History posts are copyright © 2013-2020 by Tara Ross. Please use the share feature instead of cutting/pasting.  #TDIH#OTD#History#USHistory#liberty#freedom#ShareTheHistory


V-E Day: The War in Europe Ended 76 Years Ago Today

by HB Auld, Jr.

Today is V-E Day, the day we celebrate Victory over Europe ending World War II in Europe.

Seventy-six years ago today on May 8, 1945, Harry S. Truman, 33rd President of the US, announced the news to reporters at the White House at 8:35 a.m. and embargoed the news 25 minutes until 9 a.m. so UK Prime Minister Winston Churchill could make the announcement simultaneously with the US.

When Truman announced the War in Europe was at an end, he told the press: “General Eisenhower informs me that the forces of Germany have surrendered to the United Nations. The flags of freedom fly all over Europe.” But thenTruman cautioned against celebrating too soon. “Our victory is only half over,” he stressed.

Writer and historian Tara Ross described what happened next this way:

“Then Truman did something that might be unexpected today: He called for a day of prayer: “I call upon the people of the United States, whatever their faith, to unite in offering joyful thanks to God for the victory we have won and to pray that He will support us to the end of our present struggle and guide us into the way of peace.

”The day of prayer was set for May 13—Mother’s Day! Interestingly, V-E Day marked two other milestones, too: Not only was it Harry Truman’s birthday, but it was also his first full day living in the White House. (Eleanor Roosevelt had taken several weeks to move out.)

What a series of overwhelming emotions for Truman? He was able to declare victory in the long European war—on his birthday—less than one month after he’d become President.

I only wish that Franklin D. Roosevelt had lived to witness this day,” he told the nation.”

Harry Truman had been President for one month, ever since Franklin D. Roosevelt, 32nd President of the US, had died in Warm Springs, GA, on April 12, 1945.

The War against Japan would continue three more months until the surrender there and V-J Day on August 14, 1945.

God bless America.


World War II Hero, Flying Ace, and Test Pilot Dead at 97

by HB Auld, Jr.

American US Air Force hero, flying ace, and test pilot Brigadier General Charles E. “Chuck” Yeager died today. He was 97 years old.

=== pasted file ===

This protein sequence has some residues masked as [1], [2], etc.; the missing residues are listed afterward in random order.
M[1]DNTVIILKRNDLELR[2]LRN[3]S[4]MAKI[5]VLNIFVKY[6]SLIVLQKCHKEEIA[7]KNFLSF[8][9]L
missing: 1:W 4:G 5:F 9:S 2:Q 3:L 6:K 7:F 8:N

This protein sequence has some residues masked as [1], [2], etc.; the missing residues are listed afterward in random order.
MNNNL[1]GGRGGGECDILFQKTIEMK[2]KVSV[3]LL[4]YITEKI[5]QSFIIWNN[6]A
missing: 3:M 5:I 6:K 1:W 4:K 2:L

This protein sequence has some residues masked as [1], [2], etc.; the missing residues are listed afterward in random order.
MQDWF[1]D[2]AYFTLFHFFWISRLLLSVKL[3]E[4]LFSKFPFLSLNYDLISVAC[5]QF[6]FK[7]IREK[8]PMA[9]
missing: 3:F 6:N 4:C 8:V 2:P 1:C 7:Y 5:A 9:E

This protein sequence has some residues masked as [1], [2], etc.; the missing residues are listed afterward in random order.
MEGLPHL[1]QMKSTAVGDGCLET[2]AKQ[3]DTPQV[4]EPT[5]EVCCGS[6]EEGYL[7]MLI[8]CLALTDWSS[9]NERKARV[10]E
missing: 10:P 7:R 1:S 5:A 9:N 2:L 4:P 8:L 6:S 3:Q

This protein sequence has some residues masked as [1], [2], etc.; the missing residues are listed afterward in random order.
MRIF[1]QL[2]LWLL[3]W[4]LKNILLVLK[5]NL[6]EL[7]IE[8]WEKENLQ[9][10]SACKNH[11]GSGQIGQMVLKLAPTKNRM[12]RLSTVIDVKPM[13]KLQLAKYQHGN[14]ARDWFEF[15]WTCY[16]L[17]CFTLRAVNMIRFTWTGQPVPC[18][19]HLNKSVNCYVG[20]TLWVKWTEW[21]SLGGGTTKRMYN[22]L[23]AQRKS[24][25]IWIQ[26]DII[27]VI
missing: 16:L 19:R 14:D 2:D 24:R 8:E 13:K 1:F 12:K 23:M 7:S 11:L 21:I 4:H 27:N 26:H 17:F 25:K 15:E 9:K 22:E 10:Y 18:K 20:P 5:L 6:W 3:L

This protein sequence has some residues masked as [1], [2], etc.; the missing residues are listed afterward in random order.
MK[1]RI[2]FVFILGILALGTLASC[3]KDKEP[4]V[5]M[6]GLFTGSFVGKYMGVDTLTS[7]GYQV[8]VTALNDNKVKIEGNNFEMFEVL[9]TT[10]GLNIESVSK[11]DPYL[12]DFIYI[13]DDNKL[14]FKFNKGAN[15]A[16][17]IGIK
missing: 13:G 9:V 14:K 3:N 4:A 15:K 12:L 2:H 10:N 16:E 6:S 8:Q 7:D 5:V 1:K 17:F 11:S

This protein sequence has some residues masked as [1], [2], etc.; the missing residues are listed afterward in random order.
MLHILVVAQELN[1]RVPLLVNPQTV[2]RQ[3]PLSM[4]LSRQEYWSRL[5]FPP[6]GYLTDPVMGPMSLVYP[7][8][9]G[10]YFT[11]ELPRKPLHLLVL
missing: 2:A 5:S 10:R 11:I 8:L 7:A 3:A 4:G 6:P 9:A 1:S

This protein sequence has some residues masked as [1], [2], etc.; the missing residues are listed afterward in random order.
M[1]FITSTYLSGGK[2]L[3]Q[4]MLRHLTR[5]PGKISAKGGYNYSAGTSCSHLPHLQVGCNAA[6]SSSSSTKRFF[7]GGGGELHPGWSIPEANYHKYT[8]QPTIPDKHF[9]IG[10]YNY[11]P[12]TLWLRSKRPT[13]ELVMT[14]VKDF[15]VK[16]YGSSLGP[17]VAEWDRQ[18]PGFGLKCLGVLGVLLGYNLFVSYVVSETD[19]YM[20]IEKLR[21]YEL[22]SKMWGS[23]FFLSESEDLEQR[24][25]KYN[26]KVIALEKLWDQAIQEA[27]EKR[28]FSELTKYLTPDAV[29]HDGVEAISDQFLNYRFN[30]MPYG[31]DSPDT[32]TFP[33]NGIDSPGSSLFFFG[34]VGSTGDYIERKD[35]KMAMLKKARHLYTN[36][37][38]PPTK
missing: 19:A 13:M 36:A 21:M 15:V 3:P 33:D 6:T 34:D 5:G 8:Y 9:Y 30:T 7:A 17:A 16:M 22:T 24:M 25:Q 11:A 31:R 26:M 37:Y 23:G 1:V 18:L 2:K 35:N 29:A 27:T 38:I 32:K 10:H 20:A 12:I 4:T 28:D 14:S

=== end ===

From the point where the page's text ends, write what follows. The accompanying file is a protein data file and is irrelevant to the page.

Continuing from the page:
In 1947, General Yeager became the first confirmed test pilot to exceed the speed of sound in level flight.

General Yeager began his service to the Nation in 1941 as a Private in the US Army Air Corps as an aircraft mechanic. In 1942, he entered enlisted flight training and was promoted to Flight Officer upon graduation. Later on the Western Front, he had 11 confirmed kills, shooting down enemy aircraft.

Following World War II, he became an aircraft test pilot, flying the Bell X-1 at a speed of Mach I and breaking the sound barrier on October 14, 1947. During the Viet Nam War, he commanded squadrons in Southeast Asia and was promoted to US Air Force Brigadier General in 1969. He served more than 30 years in three military wars. General Yeager retired from military service March 1, 1975.

General Chuck Yeager passed away on Monday, December 7, 2020.


Pearl Harbor Ambushed 79 Years Ago Today

by HB Auld, Jr.

Seventy-nine years ago today on December 7, 1941, Imperial Japan attacked the neutral United States with a surprise Sunday morning ambush on naval bases at Pearl Harbor, HI.

During the unprovacated assault on the United States, aircraft from the Imperial Japanese Navy Air Service killed 2,403 US citizens and injured 1,178 others. It also sank four battleships and damaged four others, damaged three cruisers, three destroyers, and one minelayer. Additionally, 188 aircraft were destroyed and another 159 planes were damaged.

The following day, US President Franklin D. Roosevelt appeared before Congress and declaring the previous day “…a day which will live forever in infamy….” requested that Congress declare war against Japan. Congress quickly complied and the United States entered World War II hostilities against Japan.

My own father, HB Auld, Sr., was already serving in the US Army when Japan attacked Pearl Harbor and spent the remainder of his military service fighting the Japanese on the island of New Guinea.

My father-in-law, JB Kattes, enlisted in the Army four days after the surprise attack, on December 11, 1941, and served in the Army in Washington, Alaska, and Georgia until the end of the War.

God bless all of the men and women who served and all of those who gave their lives in Pearl Harbor and elsewhere in the War.

God bless America!


75th Anniversary of the Surrender of Japan, Ending WWII

by HB Auld, Jr.

Today is the 75th anniversary of V-J Day, the day remembered as the Victory over Japan day and the effective end of World War II. War would not “officially” end until the Treaty of San Francisco, signed almost seven years later on April 28, 1952.